Turning the Tables on Table Turning
I've noticed a growing trend recently in the number of restaurants limiting how long you can have the table for. In fact, it seems that the more expensive and exclusive the restaurant, the more adamant they are about how soon you have to be out. After all, when was the last time you heard of McDonalds giving you a time limit. For all that they are a fast food joint, realistically you could sit there all day, although I doubt you'd want to.
So what happens if you reach the end of your allotted time, and you haven't finished your meal. Could they make you leave and if so, would you have to pay the whole bill, even if you'd only eaten half of the food. Well it might depend on whose fault it was that you weren't done in time. If it was because you had delayed and stalled, and you had been clearly warned about the time limit, then possibly yes although I'd argue that they'd still have to show that they needed the table back. On the other hand, I would argue that the restaurant must take all reasonable steps to serve you promptly, so if the food is late turning up, and the staff are slow, they can't then blame you if you run late.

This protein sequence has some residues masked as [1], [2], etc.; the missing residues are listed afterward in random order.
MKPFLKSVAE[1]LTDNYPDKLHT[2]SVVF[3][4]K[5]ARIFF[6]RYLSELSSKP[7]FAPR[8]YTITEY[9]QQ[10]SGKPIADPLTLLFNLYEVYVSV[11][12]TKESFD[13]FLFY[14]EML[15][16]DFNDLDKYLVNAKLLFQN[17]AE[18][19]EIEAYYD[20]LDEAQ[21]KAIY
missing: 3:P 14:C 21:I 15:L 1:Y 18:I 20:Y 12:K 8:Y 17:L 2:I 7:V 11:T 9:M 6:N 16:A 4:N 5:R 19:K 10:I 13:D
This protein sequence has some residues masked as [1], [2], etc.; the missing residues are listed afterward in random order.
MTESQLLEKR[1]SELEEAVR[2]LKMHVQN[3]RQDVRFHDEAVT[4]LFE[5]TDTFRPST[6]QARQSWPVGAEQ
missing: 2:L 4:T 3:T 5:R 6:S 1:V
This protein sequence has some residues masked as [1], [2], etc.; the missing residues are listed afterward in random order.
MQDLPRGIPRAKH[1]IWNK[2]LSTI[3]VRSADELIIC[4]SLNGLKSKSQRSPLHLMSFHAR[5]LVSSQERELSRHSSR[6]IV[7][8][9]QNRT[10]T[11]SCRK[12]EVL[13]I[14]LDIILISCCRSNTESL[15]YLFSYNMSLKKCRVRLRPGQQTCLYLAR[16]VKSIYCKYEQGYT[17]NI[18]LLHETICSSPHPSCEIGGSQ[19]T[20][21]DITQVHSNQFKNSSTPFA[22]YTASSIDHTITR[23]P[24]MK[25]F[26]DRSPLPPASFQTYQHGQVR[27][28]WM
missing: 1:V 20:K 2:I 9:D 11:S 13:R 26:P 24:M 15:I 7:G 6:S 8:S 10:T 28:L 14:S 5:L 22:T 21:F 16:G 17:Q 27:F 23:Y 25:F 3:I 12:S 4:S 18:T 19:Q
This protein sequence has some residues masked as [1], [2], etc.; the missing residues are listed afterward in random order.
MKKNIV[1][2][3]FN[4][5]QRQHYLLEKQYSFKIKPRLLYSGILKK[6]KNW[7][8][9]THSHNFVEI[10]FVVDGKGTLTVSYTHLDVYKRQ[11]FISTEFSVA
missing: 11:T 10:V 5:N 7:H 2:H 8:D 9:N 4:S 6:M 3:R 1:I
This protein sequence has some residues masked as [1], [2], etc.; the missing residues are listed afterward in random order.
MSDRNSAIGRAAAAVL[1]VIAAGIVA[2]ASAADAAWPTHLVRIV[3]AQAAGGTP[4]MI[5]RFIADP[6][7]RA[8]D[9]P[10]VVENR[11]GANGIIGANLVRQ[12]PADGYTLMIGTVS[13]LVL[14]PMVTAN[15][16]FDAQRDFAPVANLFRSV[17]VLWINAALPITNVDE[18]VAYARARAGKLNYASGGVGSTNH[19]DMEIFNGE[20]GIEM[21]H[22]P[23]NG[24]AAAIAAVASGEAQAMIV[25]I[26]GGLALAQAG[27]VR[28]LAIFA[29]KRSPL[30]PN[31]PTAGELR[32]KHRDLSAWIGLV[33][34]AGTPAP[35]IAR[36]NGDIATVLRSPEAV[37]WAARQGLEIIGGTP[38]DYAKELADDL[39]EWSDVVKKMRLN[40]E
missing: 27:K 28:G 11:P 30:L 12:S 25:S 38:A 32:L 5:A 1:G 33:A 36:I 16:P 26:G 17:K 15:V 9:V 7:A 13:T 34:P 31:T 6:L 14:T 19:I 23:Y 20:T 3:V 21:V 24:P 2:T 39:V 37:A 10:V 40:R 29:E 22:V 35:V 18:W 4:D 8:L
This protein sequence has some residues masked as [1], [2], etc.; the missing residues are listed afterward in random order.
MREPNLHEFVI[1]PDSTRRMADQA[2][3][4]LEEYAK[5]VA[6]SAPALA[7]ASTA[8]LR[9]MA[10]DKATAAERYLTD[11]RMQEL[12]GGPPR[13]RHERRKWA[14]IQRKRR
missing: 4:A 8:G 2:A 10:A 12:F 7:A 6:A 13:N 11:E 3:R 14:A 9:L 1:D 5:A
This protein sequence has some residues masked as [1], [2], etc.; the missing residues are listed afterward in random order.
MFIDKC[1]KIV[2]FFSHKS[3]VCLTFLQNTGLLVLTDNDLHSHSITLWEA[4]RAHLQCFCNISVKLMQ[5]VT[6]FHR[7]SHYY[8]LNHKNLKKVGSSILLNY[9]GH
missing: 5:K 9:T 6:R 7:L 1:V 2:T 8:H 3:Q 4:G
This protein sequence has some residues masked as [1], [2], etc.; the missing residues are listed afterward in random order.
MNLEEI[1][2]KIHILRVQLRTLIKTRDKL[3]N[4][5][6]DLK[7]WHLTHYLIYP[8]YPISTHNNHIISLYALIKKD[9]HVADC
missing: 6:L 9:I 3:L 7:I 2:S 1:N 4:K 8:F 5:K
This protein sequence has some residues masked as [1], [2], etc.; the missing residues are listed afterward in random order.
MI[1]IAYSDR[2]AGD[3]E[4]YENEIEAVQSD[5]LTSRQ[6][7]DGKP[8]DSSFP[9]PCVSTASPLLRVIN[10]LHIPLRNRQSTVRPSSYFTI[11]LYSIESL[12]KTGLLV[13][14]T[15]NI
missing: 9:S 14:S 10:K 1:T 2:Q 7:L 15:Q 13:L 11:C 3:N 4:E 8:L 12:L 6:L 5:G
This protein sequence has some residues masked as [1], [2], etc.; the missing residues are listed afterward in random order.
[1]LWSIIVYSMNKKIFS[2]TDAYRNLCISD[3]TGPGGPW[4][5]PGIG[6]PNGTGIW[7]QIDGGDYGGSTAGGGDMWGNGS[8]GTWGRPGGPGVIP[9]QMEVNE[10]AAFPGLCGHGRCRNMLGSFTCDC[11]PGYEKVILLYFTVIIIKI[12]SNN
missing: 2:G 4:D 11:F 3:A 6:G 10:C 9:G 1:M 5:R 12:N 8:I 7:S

Although you may not realise it, by booking a table and turning up at a restaurant and ordering food, you've entered in to a contract. In fact, you enter into contracts all day every day, probably without being aware. You agree to buy goods and pay for them and the seller agrees to provide the goods at the right quality and at that price every time you walk in to a cafe, or a supermarket or the garage or indeed almost anywhere where money is going to change hands. So what happens if the terms of the contract are not clear. That's when you need to try and work out what the "implied" terms of the contract are. If the restaurant wants their table back in two hours, then there is an implied term that they will serve you promptly and if they don't, they probably cannot enforce their two hour limit.
I often talk about the importance of a written contract or written ts and cs but sometimes, such as in the examples above, it's just not practical. If you've entered in to a contract with someone where some or all of the terms are unclear, and you need help working out what the implied terms are likely to be, then drop me a line at email@example.com. We'll set up a meeting and make sure the time limits are agreed in advance.
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